You will find several shops selling SIM cards around Portugal, including in the smaller towns. Getting a prepaid SIM in Portugal is very easy. Most places won’t even ask you for your passport or an address – though, have these ready just in case.
Another option is to rent a mobile MiFi device, your own hotspot. Those costs from around €5 per day. There are services, which you can pick up at the airport or which gets delivered to the hotel you are staying at.
Wi-Fi is easily available at hotels and many coffee shops. Look out for ‘Wi-Fi’ or ‘@’ signs on the doors. You may also find other free Wi-Fi spots throughout the main cities in Portugal. Make sure to set-up a VPN (like ExpressVPN) before using public Wi-Fi spots.
Coworking in Portugal is also popular, with major coworking spots in Lisbon and Porto, along with a few in Sao Miguel and Cascais.
Arrival in Portugal
You will likely arrive in Portugal via the Lisbon Airport – named Humberto Delgado Airport. This airport is the main international gateway to Portugal, located 7km outside of Lisbon. Almost all major airlines fly to Portugal (including British Airways, Air France/KLM, Lufthansa, United, American, Turkish, Emirates, Air Canada, Iberia etc), along with the country’s own TAP Portugal and SATA/Azores Airlines.
Other international airports in Portugal include Porto/Pedras Rubras/Sá Carneiro in Maia and Faro in the Algarve. The Azores and Madeira Islands also have international airports: Madeira/Funchal, Ponta Delgada (São Miguel island); Terceira/Lajes.
Check Expedia for available flights to Portugal.
If you’re coming from other European countries, then arriving in Portugal via train is also an option. Trains reach most larger cities – including Lisbon, Porto, Braga, Coimbra, Evora, Aveiro and Faro. Lisbon is connected to Madrid in Spain. It’s not possible to enter Portugal via Spain in the south as there are no train connections eg. from Sevilla to Faro.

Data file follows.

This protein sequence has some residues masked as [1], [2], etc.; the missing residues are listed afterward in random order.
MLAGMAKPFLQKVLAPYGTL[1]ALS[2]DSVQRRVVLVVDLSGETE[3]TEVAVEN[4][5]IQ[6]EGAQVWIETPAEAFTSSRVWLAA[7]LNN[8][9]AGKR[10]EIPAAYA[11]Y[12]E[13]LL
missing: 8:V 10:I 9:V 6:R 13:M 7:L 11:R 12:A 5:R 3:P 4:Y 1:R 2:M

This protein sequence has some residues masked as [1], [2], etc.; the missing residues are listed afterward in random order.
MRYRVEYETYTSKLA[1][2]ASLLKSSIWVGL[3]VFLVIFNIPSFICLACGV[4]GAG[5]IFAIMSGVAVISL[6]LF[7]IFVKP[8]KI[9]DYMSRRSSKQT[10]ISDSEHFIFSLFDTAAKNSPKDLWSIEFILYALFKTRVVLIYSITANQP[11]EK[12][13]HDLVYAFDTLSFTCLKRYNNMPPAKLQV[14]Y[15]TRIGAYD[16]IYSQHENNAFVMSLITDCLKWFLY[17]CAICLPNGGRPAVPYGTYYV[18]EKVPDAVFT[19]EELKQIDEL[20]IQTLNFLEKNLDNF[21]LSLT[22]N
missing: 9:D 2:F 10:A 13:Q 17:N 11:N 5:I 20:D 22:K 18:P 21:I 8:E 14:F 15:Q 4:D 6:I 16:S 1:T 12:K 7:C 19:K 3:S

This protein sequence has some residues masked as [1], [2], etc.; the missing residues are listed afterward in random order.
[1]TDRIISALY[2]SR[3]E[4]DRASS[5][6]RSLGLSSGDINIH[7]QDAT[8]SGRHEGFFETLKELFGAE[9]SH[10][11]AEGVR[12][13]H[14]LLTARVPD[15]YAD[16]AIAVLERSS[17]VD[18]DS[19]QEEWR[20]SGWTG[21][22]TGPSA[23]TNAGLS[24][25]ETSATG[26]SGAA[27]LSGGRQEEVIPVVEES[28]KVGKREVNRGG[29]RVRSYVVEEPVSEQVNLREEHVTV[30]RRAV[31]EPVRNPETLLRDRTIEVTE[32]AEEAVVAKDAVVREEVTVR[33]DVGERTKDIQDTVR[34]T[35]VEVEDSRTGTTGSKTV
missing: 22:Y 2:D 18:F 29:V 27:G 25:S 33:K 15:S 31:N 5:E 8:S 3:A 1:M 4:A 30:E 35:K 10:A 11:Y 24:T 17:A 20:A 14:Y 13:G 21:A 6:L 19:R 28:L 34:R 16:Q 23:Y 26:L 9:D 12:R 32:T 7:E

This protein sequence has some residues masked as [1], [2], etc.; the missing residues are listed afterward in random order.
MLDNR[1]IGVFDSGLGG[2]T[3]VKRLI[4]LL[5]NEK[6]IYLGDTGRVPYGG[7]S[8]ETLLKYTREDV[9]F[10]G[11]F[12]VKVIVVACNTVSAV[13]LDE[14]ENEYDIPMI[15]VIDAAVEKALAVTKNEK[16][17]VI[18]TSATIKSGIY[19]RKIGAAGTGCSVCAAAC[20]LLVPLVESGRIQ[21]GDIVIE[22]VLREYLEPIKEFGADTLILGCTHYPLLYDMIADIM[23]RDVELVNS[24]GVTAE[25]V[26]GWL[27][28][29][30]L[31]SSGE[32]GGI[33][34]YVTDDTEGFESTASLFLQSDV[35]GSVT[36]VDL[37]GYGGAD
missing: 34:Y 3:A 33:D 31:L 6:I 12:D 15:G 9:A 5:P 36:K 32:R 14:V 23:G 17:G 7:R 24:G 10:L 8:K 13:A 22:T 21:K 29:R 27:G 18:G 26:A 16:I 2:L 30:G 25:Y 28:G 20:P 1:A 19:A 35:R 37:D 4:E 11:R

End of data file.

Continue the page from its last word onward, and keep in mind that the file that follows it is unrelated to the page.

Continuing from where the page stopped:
You can of course also enter Portugal via bus or by car from Spain. If traveling to Portugal by car, check out Europcar for car hire. ALSA and Auto Res offer bus routes between Spain and Portugal.
The country is served by numerous sea ports that receive a lot of foreign traffic – particularly from Morocco.
Areas of Portugal
Some of the best places to visit in Portugal are the cities in Portugal – Lisbon and Porto. These two cities are packed with Portugal must sees – featuring some of the countries best clubs and most adventurous modern architecture.
The inland areas feature wine estates, walking and hiking opportunities, cycling and kayaking.
The coastline is also a major Portugal highlight – from its sheer cliffs through to endless stretches of sandy beaches.
Here are the main areas of Portugal:
Northern Portugal is a historic region, considered the birthplace of the nation. Here you will find the second largest city in Portugal, Porto. Porto is most famous for its port wine. While in Porto you can sample a myriad of port along with taking tours of the cellars and learning more about the history of the wine. There’s also the waterfront of the Ribeirinha Promenade and the beautiful River Villa de Gaia.
The surrounding region of the Douro Valley is also great to explore – mostly to find where the grapes are grown!
Much of the West coast of Portugal is a haven for surfers because of the Atlantic’s high rolling waves. The closest beaches to Porto city is Praia de Matosinhos and Praia do Ourigo – both within a 20-minute metro ride. Other great beach towns include Miramar, Granja, Francelos and Espinho. All within a hour on public transport from Porto.
Lisbon & Southern Portugal
South Central Portugal features the capital city, Lisbon, along with Estremadura and the Upper Alentejo. Lisbon is one of the most ‘best-value’ cities in Western Europe. The city is packed with culture, historical sites, cobblestoned hilly streets and friendly locals. The food and vibrant nightlife are also what attract many visitors to the city.
The Algarve is the most visited region in Southern Portugal, along with Lower Alentejo. Some of the best beaches in Portugal include Sagres, Aveiro and the Praia da Adraga. There’s a beach for everyone along the Algarve – including some for swimming, sunbathing, surfing and hidden beaches. Albufeira is the main tourist destination in the Algarve, while Faro is the administrative centre of the Algarve.
The Azores are an archipelago in the mid-Atlantic – an autonomous region of Portugal. The islands are characterized by dramatic landscapes, green pastures, fishing villages, and hedgerows of blue hydrangeas. São Miguel, the largest island, has lake-filled calderas and the Gorreana Tea Plantation.
Another autonomous region of Portugal, Madeira is an archipelago of four islands off the northwest coast of Africa. This region is known for its wine and warm climate. Madeira’s main island is volcanic with green and rugged high cliffs and pebbly beaches. Funchal, the capital, has beautiful gardens and is popular for its harbour and New Year’s fireworks.
Transportation in Portugal